Plaza de España
I often feel like architecture has a way of being its own secret language, and sometimes difficult to understand for mortals such as myself. It is a language all its own, and as a lover of languages, I want to learn how it speaks.
Plaza de España became for me, a template of this language. It is gorgeous, indeed, but under the layers, one finds a classic example of Spanish architecture. It seduces so many visitors to Seville and is considered a “must” when visiting the city. So naturally, when I went myself, I was eager to see it, to feel its bright colors on my skin, and take in the atmosphere.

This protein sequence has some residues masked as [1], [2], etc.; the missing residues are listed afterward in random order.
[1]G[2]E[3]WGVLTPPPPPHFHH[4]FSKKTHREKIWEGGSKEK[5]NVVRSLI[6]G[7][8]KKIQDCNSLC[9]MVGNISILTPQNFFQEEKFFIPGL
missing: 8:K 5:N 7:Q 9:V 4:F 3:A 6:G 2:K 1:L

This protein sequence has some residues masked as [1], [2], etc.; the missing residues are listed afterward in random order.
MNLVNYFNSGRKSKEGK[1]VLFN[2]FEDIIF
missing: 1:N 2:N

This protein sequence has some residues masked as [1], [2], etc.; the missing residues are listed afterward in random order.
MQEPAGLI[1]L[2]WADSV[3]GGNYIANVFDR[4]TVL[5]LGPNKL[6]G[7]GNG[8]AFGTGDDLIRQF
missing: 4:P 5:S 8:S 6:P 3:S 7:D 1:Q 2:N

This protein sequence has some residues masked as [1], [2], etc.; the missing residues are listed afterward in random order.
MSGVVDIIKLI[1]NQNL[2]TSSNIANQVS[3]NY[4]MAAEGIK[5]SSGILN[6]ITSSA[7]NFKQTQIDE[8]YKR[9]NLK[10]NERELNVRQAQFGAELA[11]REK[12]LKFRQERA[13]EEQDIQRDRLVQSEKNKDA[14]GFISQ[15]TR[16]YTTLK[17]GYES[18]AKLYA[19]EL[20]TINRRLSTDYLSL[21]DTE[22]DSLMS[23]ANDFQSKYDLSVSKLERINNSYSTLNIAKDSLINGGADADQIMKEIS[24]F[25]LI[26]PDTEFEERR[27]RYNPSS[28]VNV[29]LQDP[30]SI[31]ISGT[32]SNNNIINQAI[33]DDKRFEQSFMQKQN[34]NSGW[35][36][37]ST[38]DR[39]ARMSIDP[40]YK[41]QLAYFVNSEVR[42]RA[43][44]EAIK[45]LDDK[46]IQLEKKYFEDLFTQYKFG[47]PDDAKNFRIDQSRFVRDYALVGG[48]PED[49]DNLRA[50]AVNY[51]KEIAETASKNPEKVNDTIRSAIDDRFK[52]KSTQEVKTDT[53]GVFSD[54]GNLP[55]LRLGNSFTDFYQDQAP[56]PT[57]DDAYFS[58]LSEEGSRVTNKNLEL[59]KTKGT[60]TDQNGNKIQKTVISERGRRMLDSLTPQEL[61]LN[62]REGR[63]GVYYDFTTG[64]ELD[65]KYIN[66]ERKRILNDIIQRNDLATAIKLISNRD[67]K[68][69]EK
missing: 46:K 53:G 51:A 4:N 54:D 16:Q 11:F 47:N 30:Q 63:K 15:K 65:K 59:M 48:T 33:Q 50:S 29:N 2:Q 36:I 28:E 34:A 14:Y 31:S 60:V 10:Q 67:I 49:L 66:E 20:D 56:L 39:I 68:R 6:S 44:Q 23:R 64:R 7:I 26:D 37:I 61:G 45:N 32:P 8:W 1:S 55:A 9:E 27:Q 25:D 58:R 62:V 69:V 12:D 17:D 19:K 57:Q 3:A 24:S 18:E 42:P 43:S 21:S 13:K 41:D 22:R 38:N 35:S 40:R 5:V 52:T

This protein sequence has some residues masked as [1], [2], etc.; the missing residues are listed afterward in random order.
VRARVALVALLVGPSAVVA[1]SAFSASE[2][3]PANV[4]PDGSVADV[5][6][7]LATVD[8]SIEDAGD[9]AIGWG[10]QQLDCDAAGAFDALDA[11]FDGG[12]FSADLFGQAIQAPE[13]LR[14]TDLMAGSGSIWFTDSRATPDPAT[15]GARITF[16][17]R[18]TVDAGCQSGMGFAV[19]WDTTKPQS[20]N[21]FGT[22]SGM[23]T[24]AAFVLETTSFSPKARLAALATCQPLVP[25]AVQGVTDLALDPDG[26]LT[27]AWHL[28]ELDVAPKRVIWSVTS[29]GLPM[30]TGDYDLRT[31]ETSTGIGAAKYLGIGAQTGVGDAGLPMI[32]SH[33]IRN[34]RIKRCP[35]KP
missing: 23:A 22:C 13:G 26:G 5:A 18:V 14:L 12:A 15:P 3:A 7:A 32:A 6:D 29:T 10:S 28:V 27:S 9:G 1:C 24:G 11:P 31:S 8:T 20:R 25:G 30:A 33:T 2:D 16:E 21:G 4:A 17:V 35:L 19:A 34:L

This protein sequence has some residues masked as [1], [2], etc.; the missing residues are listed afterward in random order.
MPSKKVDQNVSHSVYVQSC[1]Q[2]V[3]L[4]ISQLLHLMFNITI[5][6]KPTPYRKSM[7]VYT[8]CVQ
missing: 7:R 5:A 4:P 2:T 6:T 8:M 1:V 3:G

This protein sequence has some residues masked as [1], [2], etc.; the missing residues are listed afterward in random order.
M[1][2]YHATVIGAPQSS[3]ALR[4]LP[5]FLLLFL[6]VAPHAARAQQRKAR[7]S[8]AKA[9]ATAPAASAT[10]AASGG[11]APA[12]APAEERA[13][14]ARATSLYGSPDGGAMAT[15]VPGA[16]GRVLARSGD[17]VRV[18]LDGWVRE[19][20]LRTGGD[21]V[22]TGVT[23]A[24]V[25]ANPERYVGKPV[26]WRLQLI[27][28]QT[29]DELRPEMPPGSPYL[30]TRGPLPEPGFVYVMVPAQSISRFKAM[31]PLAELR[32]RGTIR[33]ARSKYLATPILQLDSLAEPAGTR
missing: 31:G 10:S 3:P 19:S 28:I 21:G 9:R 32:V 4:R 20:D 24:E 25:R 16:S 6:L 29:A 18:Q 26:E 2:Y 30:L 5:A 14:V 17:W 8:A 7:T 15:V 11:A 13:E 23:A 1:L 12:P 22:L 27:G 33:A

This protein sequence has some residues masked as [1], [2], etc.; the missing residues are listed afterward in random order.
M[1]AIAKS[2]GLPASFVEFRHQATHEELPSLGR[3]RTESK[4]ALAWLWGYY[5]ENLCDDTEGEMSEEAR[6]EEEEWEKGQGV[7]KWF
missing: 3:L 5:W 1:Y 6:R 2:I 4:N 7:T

Pretty amazing, huh? (Even for a cloudy day). My favorite part about Plaza de España is that it was built specifically for the 1929 World Expo. It was built as a showcase of the best of Spanish architecture, encompassing traditional Spanish elements in every detail, even down to the tiniest of tiles.
It is a place where everyone can feel the wonder of architecture. It’s where architecture can become accessible for everyone.
The plaza had many more tourists than I had actually imagined, for some reason. It was not a place locals went to at all, but when you consider that it really is just for the show of the area, it makes a lot more sense, as there are now local hangouts to draw in locals. That being said, despite the lack of everyday appeal, it was certainly worth the time, and added a little extra pizzaz and inspiration to my day.
Exploring the colors and inspiration of Plaza de España is worth any Seville itinerary.